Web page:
ITEM: If you want to keep your OTT messages private, don’t use Skype, Snapchat or anything from Tencent.
That’s the warning this week from Amnesty International, which ranked 16 popular messaging apps from 11 companies based on how well they protect online privacy.
Amnesty International says it looked mainly at whether messaging apps providers use end-to-end encryption that prevents anyone other than the sender and the recipient from seeing the content. On that specific metric, here’s how everyone fared:
When Amnesty International factored in all of their privacy criteria – which includes whether encryption is the default setting, whether users are proactively notified when a message is not encrypted end-to-end (or at all), how transparent the encryption process is and whether the company publishes regular and detailed reports explaining how messages are encrypted and how user data is protected from, say, government surveillance – the rankings look like this:
|SCORE (OUT OF 100)|
To give you an idea, compare the summary of top-ranked Facebook and bottom-ranked Tencent (from the press release):
Facebook, whose instant messaging apps Messenger and WhatsApp together have 2 billion users, is doing the most to use encryption to respond to human rights threats, and is most transparent about the action it’s taking. WhatsApp is the only app where users are explicitly warned when end-to-end encryption is not applied to a particular chat, but Messenger does not apply end-to-end encryption as a default, and does not warn users that regular conversations use a weaker form of encryption. […]
Tencent owns the two most popular messaging apps in China, WeChat and QQ, and is bottom of our message privacy scorecard, scoring zero out of 100. Not only did it fail to adequately meet any of the criteria, but it was the only company which has not stated publicly that it will not grant government requests to access encrypted messages by building a “backdoor”.
Amnesty International says it’s releasing this scorecard to raise awareness of the importance of privacy in a world where everyday communications are targeted by cybercriminals, malicious hackers, and government spies:
Young people, activists and journalists who share personal details over messaging apps are especially at risk.
Many of us trust these apps with intimate details of our personal life. Companies that fail to take basic steps to protect our communications are failing that trust.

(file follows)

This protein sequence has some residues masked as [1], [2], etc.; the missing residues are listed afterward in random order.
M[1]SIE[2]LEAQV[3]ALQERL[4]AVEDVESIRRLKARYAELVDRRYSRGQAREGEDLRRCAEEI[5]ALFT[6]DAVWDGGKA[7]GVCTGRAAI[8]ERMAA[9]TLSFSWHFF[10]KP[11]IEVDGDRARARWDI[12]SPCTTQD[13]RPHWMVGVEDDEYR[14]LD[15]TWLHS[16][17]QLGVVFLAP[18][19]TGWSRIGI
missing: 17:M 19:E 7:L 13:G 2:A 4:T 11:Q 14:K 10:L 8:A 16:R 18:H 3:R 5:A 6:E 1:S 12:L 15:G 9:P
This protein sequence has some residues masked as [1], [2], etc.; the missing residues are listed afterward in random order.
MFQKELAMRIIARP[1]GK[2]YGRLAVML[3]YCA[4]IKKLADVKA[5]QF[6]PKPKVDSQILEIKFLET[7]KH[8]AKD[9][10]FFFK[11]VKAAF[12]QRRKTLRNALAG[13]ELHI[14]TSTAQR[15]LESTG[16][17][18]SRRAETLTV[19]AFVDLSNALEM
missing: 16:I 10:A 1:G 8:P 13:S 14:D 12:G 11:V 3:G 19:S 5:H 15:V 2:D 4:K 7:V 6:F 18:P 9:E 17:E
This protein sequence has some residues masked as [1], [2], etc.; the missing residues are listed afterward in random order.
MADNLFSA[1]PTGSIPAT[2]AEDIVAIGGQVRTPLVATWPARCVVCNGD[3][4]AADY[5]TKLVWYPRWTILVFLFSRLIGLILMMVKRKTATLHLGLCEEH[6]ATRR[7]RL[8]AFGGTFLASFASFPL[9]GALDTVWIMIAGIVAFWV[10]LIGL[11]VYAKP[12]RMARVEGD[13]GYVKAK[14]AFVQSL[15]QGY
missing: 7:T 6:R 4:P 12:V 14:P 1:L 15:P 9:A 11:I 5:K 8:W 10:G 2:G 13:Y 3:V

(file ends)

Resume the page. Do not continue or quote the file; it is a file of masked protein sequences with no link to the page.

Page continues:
Obviously that’s not always easy for the aforementioned companies – particularly Tencent, which is based in a country where media censorship is a daily reality (as is jail time for people who defy that censorship).
Also, one reason many digital service providers only go so far with encryption and privacy is because of a lack of legal requirements or business incentives. If the law doesn’t require end-to-end encryption and transparency reports, and if customers aren’t demanding them – or churning specifically because of privacy concerns – then companies have no real reason to invest in encryption of privacy policies any further than they already have.
However, that’s changing – customers are much more aware about privacy and personal data collection than they used to be (especially in countries where communications are routinely monitored and censored), while more governments worldwide are at least making an effort to codify data privacy regulations and accountability. This is encouraging, since customers and regulators have far more influence over messaging privacy policies than NGOs. (Sorry, but I rather doubt any of the companies above will be inspired by the Amnesty International list to try for a higher score.)
If nothing else, that awareness is going to grow as the communications industry overall (telecoms, OTT, broadcast, etc) adopts big data analytics and location-based technologies that enable, say, driverless cars and augmented reality apps like Pokemon Go. If DSPs and OTTs ever hope to make any money from these services, they’re going to have to get the privacy parts right – ideally to the point of being as proactive as Amnesty International is demanding.
If they don’t … well, there’s always the fallback of devastating and potentially embarrassing headlines recounting consumer privacy horror stories. That might work too.